My Dog Skip

Theatrical Release: January 12, 2000
DVD Release: July 11, 2000
My Dog Skip


Drawn from Willie Morris’ best-selling memoir, My Dog Skip is a coming-of-age tale that looks back on how a terrier pup helped a shy boy, bullied by schoolmates and strictly handled by an aloof father, come to grips with loneliness.
In this adventure, a wise mother gives her son a puppy for his ninth birthday. Although she does this against Daddy’s wishes, Mom knows that this pet will help our young hero to overcome his shortcomings and begin to open up to those around him.

Dove Review

Set in WWII-era Mississippi, the film has a Norman Rockwell ambiance, gentle enough for little ones, but also involving enough for older kids and their parents. Funny, yet, poignant, My Dog Skip reminds us of what a great gift man’s best friend really is. Tenaciously loyal, indomitably forgiving, and unquestionly loving, our four-legged companions teach their custodians how to relate to fellow beings while giving us memories that last a lifetime. A gentle, delightful film, it does require a guardian to be seated next to toddlers. For although it has the adventure of a BENJI, it also contains the poignancy of OLD YELLER. Production values are all top drawer. Young Frankie Muniz as the film’s junior protagonist is never cutesy or precocious, but rather down to earth. It is replete with lessons in friendship, loneliness, and death. And that dog – he could give Snoopy charm lessons! “The best boy-and-his-dog movie since Lassie Come Home!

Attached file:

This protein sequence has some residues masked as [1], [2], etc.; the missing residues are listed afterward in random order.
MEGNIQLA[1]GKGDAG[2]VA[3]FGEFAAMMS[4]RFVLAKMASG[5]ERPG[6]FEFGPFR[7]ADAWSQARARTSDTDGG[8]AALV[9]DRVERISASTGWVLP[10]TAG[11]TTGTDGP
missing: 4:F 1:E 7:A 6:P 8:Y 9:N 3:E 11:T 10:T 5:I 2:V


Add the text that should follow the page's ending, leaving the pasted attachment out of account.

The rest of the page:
Content Description

Seven or eight expletives, but I caught no harsh or profane language; one scene features the parents smoking a cigar; the boy has to prove himself by staying all night in a graveyard, where he encounters moonshiners who threaten him; later, they hit the dog with a shovel (off camera); a deer is shot by hunters, but this scene is there to teach the boy a lesson; a father is a bit harsh, but we learn why, and it is obvious that he loves his son; after a long life, the dog gently passes away


Company: Warner Brothers
Director: Jay Russell
Genre: Drama
Runtime: 93 min.
Industry Rating: PG
Starring: Frankie Muniz, Luke Wilson, Kevin Bacon, Diane Lane.
Reviewer: Phil Boatwright